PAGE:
Portasystemic Shunting Remains the Procedure of Choice for Control of Variceal Hemorrhage

Barry A. Levine, Harold V. Gaskill, Kenneth R. Sirinek

Research output: Contribution to journalArticle

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Abstract

We reviewed 108 patients (50% Child's C) who had been admitted with acutely bleeding esophageal varices to compare the efficacy of operative (portasystemic shunt) therapy with the reported efficacy of sclerotherapy. In the patients with shunts the early mortality (preoperative plus operative) was 13% and late mortality was 23%. Survival at five years was 50%. Recurrent variceal bleeding was seen in 4% of the patients. Procedure-related mortality and variceal rebleeding rates for the shunt group were respectively 50% and 8% of that reported for sclerotherapy. Variceal rebleeding in the sclerotherapy group required approximately 7 units of blood per episode. We concluded that immediate attempts at control of hemorrhage followed by portasystemic shunting remains the therapy of choice for these patients.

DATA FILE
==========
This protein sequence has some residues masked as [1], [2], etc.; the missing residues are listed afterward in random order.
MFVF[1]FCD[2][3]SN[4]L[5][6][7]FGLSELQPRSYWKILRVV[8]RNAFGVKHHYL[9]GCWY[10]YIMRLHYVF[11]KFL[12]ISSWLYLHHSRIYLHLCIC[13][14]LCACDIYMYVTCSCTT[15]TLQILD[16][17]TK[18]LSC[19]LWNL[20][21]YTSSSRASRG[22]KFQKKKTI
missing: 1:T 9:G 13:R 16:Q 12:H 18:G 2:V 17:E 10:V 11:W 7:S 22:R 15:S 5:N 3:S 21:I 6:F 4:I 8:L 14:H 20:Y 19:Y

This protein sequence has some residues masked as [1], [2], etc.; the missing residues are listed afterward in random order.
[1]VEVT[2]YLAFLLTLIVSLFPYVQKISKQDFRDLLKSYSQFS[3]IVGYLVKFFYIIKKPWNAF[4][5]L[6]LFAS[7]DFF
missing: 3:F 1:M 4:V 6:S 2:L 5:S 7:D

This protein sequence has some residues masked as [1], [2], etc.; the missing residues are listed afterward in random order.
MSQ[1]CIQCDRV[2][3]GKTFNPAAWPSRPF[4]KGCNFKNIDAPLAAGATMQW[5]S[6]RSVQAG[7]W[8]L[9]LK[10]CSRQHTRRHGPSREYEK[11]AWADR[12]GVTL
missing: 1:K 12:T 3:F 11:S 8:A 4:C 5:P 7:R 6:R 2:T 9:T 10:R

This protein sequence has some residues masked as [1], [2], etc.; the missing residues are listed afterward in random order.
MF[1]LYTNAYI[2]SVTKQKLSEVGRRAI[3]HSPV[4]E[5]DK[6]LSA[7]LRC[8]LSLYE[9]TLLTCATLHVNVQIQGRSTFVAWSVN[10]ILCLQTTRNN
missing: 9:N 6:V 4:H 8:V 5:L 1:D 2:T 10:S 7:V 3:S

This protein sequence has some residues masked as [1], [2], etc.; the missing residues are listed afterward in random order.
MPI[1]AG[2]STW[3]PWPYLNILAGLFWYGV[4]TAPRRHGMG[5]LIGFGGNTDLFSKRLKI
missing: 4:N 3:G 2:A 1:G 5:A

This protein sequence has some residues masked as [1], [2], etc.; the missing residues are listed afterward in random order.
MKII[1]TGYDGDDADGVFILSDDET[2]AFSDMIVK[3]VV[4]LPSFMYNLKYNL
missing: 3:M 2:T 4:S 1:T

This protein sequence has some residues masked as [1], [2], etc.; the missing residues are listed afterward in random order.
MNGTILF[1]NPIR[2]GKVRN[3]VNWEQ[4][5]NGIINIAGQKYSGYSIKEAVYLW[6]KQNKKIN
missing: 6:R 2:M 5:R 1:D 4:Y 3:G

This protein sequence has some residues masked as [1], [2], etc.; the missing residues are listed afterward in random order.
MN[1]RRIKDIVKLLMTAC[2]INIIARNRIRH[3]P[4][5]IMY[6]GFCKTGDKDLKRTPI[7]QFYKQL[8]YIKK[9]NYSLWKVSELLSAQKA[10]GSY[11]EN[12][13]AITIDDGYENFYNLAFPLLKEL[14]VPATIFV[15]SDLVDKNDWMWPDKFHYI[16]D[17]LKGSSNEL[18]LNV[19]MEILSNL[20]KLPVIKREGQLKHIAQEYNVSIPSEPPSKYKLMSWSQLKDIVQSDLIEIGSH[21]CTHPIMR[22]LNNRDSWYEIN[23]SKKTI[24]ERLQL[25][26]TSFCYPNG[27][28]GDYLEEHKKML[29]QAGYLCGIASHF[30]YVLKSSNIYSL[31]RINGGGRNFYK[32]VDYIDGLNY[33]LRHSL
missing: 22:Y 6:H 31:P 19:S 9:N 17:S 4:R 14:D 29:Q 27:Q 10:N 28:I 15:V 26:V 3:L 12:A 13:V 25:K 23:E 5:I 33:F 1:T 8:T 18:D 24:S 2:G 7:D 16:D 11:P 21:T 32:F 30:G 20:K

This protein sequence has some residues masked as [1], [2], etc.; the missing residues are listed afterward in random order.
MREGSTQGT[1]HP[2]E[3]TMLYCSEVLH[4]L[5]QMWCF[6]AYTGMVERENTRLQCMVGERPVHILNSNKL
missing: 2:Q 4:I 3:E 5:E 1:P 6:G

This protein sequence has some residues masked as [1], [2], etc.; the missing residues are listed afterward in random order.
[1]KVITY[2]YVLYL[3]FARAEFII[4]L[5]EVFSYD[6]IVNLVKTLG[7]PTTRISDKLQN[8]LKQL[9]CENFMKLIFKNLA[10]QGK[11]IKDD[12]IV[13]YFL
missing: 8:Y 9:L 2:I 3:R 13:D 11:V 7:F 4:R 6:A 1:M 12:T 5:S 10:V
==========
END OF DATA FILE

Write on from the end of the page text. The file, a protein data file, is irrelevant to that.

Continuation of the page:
Original languageEnglish (US)
Pages (from-to)296-300
Number of pages5
JournalArchives of Surgery
Volume120
Issue number3
DOIs
StatePublished - Mar 1985

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ASJC Scopus subject areas

  • Surgery

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